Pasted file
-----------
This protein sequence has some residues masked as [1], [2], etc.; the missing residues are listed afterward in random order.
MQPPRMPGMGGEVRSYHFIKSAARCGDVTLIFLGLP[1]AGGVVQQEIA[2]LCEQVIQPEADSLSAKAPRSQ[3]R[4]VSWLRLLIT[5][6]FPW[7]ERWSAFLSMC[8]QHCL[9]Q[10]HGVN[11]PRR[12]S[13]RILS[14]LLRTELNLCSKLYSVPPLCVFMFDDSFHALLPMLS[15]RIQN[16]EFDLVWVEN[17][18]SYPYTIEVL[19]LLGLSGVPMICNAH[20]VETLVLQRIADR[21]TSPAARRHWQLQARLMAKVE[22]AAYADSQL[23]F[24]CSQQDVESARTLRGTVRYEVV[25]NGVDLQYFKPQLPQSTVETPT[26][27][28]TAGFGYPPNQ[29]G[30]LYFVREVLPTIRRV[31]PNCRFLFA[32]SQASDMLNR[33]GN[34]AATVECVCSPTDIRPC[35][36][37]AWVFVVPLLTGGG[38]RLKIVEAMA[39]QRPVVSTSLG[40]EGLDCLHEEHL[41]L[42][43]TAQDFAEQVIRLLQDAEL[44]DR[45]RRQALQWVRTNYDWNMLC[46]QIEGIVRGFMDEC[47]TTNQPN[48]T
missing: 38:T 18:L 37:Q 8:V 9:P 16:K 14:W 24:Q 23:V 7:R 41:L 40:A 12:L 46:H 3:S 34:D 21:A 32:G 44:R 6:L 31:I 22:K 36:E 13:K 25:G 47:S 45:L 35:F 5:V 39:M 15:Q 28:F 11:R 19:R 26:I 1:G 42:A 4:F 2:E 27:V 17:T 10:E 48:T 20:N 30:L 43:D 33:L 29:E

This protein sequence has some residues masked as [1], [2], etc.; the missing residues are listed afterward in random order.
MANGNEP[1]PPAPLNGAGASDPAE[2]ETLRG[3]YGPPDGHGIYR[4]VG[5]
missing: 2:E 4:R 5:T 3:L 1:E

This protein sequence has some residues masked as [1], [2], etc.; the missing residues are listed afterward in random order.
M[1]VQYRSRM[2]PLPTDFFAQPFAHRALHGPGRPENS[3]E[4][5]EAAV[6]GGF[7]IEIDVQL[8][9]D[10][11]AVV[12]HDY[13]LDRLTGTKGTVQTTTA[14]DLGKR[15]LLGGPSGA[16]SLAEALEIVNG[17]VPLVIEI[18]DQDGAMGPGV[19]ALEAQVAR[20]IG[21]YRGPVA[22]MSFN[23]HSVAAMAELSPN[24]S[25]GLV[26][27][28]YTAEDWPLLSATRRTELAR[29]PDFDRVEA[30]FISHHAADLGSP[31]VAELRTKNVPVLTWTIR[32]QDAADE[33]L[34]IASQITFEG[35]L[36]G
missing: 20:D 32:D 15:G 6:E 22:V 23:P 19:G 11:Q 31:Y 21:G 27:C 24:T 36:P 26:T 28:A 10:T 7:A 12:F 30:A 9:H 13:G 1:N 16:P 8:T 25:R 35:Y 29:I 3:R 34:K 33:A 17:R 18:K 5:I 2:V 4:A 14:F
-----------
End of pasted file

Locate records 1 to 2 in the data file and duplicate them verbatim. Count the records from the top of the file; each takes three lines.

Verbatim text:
This protein sequence has some residues masked as [1], [2], etc.; the missing residues are listed afterward in random order.
MQPPRMPGMGGEVRSYHFIKSAARCGDVTLIFLGLP[1]AGGVVQQEIA[2]LCEQVIQPEADSLSAKAPRSQ[3]R[4]VSWLRLLIT[5][6]FPW[7]ERWSAFLSMC[8]QHCL[9]Q[10]HGVN[11]PRR[12]S[13]RILS[14]LLRTELNLCSKLYSVPPLCVFMFDDSFHALLPMLS[15]RIQN[16]EFDLVWVEN[17][18]SYPYTIEVL[19]LLGLSGVPMICNAH[20]VETLVLQRIADR[21]TSPAARRHWQLQARLMAKVE[22]AAYADSQL[23]F[24]CSQQDVESARTLRGTVRYEVV[25]NGVDLQYFKPQLPQSTVETPT[26][27][28]TAGFGYPPNQ[29]G[30]LYFVREVLPTIRRV[31]PNCRFLFA[32]SQASDMLNR[33]GN[34]AATVECVCSPTDIRPC[35][36][37]AWVFVVPLLTGGG[38]RLKIVEAMA[39]QRPVVSTSLG[40]EGLDCLHEEHL[41]L[42][43]TAQDFAEQVIRLLQDAEL[44]DR[45]RRQALQWVRTNYDWNMLC[46]QIEGIVRGFMDEC[47]TTNQPN[48]T
missing: 38:T 18:L 37:Q 8:V 9:P 16:K 14:W 24:Q 23:V 7:R 41:L 40:A 12:L 46:H 3:S 34:D 21:A 32:G 44:R 6:L 31:I 22:K 36:E 13:K 25:G 47:S 45:L 35:F 5:V 39:M 15:Q 28:F 11:R 19:R 26:I 1:G 42:A 4:F 2:E 27:V 17:T 10:E 48:T 20:N 30:L 43:D 33:L 29:E

This protein sequence has some residues masked as [1], [2], etc.; the missing residues are listed afterward in random order.
MANGNEP[1]PPAPLNGAGASDPAE[2]ETLRG[3]YGPPDGHGIYR[4]VG[5]
missing: 2:E 4:R 5:T 3:L 1:E